Health-care fears loom large in gay marriage cases
INDIANAPOLIS (AP) -- When Niki Quasney felt a piercing pain in her ribcage in March, the oncologist treating her advanced ovarian cancer told her to get to an emergency room immediately.
But instead of making the short drive to a hospital near her home in Munster, Indiana, she drove alone for more than 40 minutes to one in neighboring Illinois. Quasney said she was "terrified" her local hospital might not allow her and her partner of more than 13 years, whom she wed last year in another state, to be together if she suffered a health emergency.
Quasney and her partner, Amy Sandler, are among dozens of couples challenging Indiana's and Wisconsin's gay marriage bans in a case being heard Tuesday in the 7th U.S. Circuit Court of Appeals in Chicago. Looming large in the case is the issue of medical emergencies faced by same-sex couples.
Crowds of supporters attended rallies in both states on Monday and boarded Chicago-bound buses to support the plaintiffs, who are suing for the right to marry or to have their out-of-state marriages recognized. They argue that powers of attorney and domestic partner registries don't guarantee they'll be allowed to make critical end-of-life or life-saving decisions.
No legal document, they say, can provide the same protections as a marriage certificate.
Judi Trampf said that became clear when her partner of 25 years, Katy Heyning, suffered a seizure in New Orleans several years ago. The Madison, Wisconsin, couple had health care powers-of-attorney allowing each other to make medical decisions for the other, but that paperwork was at home.
Trampf told hospital workers Heyning was her domestic partner, but she said they refused to allow her to make any decisions without the documents. When Trampf tried to answer questions for Heyning, who was having trouble responding after regaining consciousness, the hospital staff ignored her.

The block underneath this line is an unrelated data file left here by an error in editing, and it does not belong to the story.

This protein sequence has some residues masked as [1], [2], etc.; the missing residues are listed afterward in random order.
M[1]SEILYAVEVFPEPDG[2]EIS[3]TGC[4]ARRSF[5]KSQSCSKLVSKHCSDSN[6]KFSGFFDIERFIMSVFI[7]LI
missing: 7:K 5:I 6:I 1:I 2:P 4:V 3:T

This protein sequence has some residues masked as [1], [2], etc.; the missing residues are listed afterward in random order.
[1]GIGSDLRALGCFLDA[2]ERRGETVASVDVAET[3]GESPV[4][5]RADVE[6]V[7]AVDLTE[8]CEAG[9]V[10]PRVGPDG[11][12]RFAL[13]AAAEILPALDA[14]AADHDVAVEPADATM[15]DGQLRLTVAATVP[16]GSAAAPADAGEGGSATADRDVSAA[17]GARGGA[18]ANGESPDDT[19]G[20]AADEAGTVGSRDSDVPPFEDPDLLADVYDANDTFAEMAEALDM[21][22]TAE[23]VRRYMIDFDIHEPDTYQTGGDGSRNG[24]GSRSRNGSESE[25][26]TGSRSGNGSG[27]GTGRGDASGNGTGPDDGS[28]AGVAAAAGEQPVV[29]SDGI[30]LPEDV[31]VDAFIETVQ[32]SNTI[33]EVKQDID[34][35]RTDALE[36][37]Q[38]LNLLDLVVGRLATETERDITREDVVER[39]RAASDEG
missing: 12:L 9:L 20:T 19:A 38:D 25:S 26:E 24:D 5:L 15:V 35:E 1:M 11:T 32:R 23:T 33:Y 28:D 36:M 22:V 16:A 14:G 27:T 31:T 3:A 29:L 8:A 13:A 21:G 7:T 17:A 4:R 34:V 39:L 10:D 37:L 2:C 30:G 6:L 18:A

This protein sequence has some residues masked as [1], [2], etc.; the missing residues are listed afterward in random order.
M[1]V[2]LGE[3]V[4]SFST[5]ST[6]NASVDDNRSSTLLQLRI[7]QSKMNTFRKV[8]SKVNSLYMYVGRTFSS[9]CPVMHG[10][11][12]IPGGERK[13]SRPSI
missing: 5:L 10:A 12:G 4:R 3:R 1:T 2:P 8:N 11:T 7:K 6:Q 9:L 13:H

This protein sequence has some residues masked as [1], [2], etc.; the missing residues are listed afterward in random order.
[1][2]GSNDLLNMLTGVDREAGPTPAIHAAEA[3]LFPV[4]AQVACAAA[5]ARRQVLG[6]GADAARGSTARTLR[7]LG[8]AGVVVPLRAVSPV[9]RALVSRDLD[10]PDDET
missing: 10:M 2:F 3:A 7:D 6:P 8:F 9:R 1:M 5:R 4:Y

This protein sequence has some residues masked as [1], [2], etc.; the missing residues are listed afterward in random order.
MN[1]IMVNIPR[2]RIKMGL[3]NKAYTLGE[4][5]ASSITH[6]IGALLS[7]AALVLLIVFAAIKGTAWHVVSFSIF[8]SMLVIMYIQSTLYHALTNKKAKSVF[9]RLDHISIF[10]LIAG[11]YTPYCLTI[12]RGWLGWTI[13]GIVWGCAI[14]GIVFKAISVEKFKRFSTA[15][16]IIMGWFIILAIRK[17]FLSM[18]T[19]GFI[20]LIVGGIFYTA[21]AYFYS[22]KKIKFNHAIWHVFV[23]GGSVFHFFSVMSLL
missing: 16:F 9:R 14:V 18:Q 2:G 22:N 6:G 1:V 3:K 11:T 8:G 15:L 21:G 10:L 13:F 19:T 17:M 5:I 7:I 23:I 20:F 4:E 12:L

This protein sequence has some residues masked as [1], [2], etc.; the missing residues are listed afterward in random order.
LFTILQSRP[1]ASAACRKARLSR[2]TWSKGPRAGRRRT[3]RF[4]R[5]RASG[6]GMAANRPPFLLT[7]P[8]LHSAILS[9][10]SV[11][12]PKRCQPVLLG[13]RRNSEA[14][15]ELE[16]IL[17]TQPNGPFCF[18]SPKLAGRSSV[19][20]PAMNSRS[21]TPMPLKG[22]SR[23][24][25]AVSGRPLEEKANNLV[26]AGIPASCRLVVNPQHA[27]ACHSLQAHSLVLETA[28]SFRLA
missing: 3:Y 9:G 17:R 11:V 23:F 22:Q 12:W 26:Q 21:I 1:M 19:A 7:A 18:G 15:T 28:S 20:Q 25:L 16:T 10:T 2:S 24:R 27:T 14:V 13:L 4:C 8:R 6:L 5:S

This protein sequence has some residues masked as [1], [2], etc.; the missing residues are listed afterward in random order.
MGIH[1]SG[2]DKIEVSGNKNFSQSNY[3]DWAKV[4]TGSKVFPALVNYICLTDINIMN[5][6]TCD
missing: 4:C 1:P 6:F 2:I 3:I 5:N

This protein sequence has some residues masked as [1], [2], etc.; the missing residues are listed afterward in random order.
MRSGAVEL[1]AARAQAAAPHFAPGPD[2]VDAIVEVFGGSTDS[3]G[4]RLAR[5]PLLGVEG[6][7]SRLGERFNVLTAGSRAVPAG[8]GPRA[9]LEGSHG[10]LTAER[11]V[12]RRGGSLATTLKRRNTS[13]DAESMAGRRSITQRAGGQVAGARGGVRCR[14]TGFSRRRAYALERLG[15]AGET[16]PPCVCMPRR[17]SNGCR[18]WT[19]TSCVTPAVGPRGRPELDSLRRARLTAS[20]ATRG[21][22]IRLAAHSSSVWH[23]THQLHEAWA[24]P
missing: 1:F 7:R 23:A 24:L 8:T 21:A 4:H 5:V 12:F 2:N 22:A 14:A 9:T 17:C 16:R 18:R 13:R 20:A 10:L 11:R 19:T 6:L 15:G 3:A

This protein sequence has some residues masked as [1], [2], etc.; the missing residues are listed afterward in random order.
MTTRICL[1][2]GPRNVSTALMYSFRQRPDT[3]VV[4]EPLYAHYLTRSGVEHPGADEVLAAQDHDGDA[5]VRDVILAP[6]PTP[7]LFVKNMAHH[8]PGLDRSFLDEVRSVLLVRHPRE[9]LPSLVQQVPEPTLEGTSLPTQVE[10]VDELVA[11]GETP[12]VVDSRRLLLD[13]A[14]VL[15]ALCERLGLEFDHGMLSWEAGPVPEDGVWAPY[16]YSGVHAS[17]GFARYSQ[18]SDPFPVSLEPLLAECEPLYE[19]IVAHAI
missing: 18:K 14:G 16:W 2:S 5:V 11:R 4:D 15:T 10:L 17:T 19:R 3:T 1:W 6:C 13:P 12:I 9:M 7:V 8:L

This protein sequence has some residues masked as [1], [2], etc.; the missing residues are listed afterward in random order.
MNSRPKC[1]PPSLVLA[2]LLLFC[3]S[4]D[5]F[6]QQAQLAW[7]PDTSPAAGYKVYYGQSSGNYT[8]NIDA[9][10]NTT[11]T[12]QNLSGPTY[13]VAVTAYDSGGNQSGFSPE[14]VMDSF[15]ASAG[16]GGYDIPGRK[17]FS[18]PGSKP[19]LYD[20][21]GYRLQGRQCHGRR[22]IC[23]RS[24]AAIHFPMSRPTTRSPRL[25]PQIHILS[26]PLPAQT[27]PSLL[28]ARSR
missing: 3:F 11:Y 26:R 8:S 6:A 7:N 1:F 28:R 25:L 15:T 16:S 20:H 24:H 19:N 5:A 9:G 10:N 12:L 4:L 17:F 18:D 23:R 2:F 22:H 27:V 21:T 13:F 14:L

"That's when I realized I really didn't have any rights in the situation," Trampf said in a recent telephone interview. "Heterosexual couples don't have to pull out anything."
Judges have overturned numerous states' gay marriage bans since last summer, when the U.S. Supreme Court ordered the federal government to recognize state-sanctioned gay marriages. Same-sex marriage is now legal in 19 states and the District of Columbia, and the remaining state bans all face legal challenges.
Henry Greene, who along with his partner of 23 years, Glenn Funkhouser, and their son were among nearly 100 people at an Indianapolis rally, said he believes same-sex marriage will eventually be legal nationwide.
"We're pretty confident in the final outcome," he said. "It's playing out pretty much like all the experts said it would."
In Milwaukee, rally goers blew bubbles and held supportive signs as same-sex couples and their supporters boarded a bus for Chicago, where they plan to listen to Tuesday's arguments.
Federal judges struck down the bans in Wisconsin and Indiana in June, and hundreds of couples married in the two states before those rulings were put on hold following requests by the states' attorneys general. The cases were combined on appeal because both states' federal courts fall under the 7th Circuit.
Attorneys for Wisconsin and Indiana will defend the bans Tuesday. Indiana's attorney general argued in the state's final brief ahead of the hearing that traditional marriage is in the interest of the state, while a recent brief by Wisconsin's attorney general contends there is no fundamental right to gay marriage.
Attorneys for both sides expect the issue to eventually land in the U.S. Supreme Court.
The appeals court did, however, let stand a specific order by the lower court that required Indiana to recognize the marriage between Quasney, 38, and Sandler, 37, because Quasney is dying. The women, who married in Massachusetts and have 3-year-old and 1-year-old daughters, are currently the only same-sex couple whose marriage is recognized in Indiana.
Paul Castillo, an attorney for the national gay rights group Lambda Legal, which is representing the couple and several others in the Indiana case, said health care is among the central issues.
"There's something to be said when a state recognizes a marriage and the dignity that confers on a couple who is undergoing crisis moments, not to be burdened with the possibility that when they seek emergency medical treatment or have to make decisions with regard to end of life, that those will not be honored," Castillo said.
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